Compare 1577 edition: 1 1 The prince, monarch, and head gouernour, which is called the king, or (if the crowne fall to the wo|man) the quéene: in whose name and by whose autho|ritie all things are administred.

Compare 1577 edition: 1 2 The gentlemen, which be diuided into two sorts, as the baronie or estate of lords (which conteineth ba|rons and all aboue that degree) and also those that be no lords, as knights, esquiers, & simple gentlemen, as I haue noted alreadie. Out of these also are the great deputies and high presidents chosen, of which one serueth in Ireland, as another did sometime in Calis, and the capteine now at Berwike; as one lord president dooth gouerne in Wales, and the other the north parts of this Iland, which later with certeine councellors and iudges were erected by king Hen|rie the eight. But forsomuch as I haue touched their conditions elsewhere, it shall be mough to haue re|membred them at this time.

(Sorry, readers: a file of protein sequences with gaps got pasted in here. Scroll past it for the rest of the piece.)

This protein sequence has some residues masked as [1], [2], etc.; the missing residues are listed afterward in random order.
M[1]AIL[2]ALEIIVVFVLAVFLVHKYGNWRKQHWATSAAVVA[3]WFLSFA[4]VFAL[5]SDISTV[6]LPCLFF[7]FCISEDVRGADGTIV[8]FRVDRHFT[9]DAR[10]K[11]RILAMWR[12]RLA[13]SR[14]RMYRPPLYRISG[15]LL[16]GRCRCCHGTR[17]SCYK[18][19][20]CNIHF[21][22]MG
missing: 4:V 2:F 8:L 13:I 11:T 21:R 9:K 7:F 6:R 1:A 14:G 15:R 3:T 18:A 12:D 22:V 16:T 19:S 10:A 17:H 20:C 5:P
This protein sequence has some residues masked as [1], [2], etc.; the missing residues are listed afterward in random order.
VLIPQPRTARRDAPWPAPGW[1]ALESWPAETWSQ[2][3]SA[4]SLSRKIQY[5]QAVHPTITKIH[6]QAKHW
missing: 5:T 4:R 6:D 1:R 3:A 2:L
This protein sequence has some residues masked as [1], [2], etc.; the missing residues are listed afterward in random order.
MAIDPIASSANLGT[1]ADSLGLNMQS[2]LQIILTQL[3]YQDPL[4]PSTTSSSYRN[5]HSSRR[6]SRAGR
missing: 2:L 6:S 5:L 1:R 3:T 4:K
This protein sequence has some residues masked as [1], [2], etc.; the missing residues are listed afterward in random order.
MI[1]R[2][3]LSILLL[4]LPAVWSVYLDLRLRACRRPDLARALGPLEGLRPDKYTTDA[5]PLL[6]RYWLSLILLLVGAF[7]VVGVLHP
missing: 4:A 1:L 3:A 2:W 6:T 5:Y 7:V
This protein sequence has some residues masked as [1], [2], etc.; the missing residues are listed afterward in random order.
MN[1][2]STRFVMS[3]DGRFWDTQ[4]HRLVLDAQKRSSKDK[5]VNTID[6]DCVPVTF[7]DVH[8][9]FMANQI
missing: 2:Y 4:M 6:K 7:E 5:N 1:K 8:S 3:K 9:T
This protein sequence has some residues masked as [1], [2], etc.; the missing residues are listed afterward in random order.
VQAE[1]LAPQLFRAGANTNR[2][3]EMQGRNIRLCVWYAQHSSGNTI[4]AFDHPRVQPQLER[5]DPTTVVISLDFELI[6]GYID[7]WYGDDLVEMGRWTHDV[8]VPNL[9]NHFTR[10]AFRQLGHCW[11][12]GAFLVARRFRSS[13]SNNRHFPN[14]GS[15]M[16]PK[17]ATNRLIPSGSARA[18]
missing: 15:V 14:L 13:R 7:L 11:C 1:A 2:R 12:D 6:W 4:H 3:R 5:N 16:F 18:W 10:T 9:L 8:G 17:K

Compare 1577 edition: 1 3 The third and last sort is named the yeomanrie, of whom & their sequele, the labourers and artificers, I haue said somewhat euen now. Whereto I ad that they be not called masters and gentlemen, but good|men, as goodman Smith, goodman Coot, goodman Cornell, goodman Mascall, goodman Cockswet, &c: & in matters of law these and the like are called thus, Giles Iewd yeoman, Edward Mountford yeoman, Iames Cocke yeoman, Herrie Butcher yeoman, &c: by which addition they are exempt from the vulgar and common sorts. Cato calleth them Aratores & op|timos ciues rei publicae, of whom also you may read more in the booke of common wealth which sir Thomas Smith sometime penned of this land.

Compare 1577 edition: 1 Of gentlemen also some are by the prince chosen, and called to great offices in the common wealth, of which said offices diuerse concerne the whole realme; some be more priuat and peculiar to the kings house. And they haue their places and degrées, prescribed by an act of parlement made An. 31 Henr. octaui, after this maner insuing.